The Spring 2004 Trip to Europe

Part 6 - Potsdam and Dresden

Dutch Quarter
Potsdam is a Berlin suburb with a population of about a quarter million.  In the 1700's many of the Potsdam inhabitants were Dutch, and these shops used to be their homes, in the Hollandische Viertel.
Steps to Sans Souci
Potsdam is best know for the Schoss Sansouci and its associated park.  Here are the steps leading up to the San Souci palace itself.
Sans Souci (without worries) was built by Frederick the Great around 1745, using among others, the craftsmen who lived in the Dutch Quarter.
San Souci Palace
A closer view of the Schloss Sanssouci.  This was NOT the site of the post-WW2 conference that was held in Potsdam,  That was a smaller, newer palace, Schloss Cecilienhof, across town.
Garden Sculpture
Shortly after the palace was done, the Schlosspark Sanssouci was started.  Work on the 700 acre landscape park continued for 150 years.  Lots of statues, fountains, a Chinese Tea House and Roman Baths grace the grounds.
The Orangerie, dating to ~ 1860, was built as a hostel for the king's guests.
Neues Palais
The Neues Palais was built as a cozy home by Frederick the Great.  It was last occupied by Kaiser Wilhelm, until WWI went wrong.  It is only two stories, with about 200 rooms, of which 80 are bed rooms.  Some of the formal rooms are entirely lined with marble.
Dresden Schwinger
Jumping to Dresden, we see the interior courtyard of the Zwinger, built in the 1860's for Augustus the Strong.  This is described as high German baroque.  There are a lot of Italian influences around, too.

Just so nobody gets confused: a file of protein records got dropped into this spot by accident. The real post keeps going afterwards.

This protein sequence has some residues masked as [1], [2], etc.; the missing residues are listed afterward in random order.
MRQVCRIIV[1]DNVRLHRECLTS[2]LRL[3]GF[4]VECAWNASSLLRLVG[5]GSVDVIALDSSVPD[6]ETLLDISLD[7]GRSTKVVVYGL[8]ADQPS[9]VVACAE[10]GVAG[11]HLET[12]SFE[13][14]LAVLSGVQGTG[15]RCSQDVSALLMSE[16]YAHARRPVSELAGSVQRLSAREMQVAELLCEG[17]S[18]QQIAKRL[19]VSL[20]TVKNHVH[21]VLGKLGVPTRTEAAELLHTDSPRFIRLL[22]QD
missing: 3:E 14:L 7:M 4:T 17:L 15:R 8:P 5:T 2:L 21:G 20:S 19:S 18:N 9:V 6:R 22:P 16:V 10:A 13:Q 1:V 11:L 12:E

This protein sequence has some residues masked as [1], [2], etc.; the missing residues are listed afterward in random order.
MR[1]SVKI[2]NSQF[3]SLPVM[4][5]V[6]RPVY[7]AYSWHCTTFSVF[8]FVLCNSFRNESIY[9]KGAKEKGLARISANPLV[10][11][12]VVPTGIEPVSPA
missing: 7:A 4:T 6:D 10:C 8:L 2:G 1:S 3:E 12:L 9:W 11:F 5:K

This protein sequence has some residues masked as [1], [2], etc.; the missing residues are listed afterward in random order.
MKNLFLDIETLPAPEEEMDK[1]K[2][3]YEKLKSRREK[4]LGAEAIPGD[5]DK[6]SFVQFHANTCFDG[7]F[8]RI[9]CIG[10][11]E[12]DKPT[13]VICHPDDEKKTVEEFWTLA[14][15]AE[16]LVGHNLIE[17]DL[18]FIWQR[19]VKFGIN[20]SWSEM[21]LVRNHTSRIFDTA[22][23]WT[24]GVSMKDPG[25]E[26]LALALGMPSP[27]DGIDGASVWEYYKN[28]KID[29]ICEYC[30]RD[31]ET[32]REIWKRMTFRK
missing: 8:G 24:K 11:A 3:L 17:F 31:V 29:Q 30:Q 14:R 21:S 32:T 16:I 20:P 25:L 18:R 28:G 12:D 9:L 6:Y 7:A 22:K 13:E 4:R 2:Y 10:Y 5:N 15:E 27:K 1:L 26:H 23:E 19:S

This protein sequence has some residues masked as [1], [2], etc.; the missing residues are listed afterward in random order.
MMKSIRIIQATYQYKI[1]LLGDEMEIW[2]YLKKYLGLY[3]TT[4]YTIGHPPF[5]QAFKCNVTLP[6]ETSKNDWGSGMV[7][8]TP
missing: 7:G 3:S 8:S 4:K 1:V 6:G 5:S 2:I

Crown Gate of Schwinger
The Zwinger has three main gates, and this one, the Kronentor (Crown gate) is about as baroque as they come.
We all know that the bombing of Dresden was devastating.  Everywhere you look reconstruction continues.  This is the Frauenkirche, with its 77 foot diameter dome still under reconstruction.  Construction on the original started in 1726, and the dome was completed in 1738.  Destroyed in WW2, it was mostly a pile of rubble until the $150M project was started in 1993.
Old and Communist Buildings
Of course, Dresden was under Russian domination throughout the Cold War.  Both here and in East Berlin, you see lots of dull "modern" buildings with copper or bronze coated windows.  This passageway, part of the Renaissance palace, contrasts with the Communist era office building behind.
Elbe River at Dresden
The Elbe River divides New Dresden from Old Dresden.  (New still means pretty old)  In the summer of 2002, the Elbe rose about 20 feet above the level we see here.
Pastry counter at Cosel Palais
Finally, the pastries. Ah, the pastries!  This is the display case in the Cosel Palais, a restaurant and tea shop.  It was really hard to choose just one.
Return to Spring 2004 Root This is the end.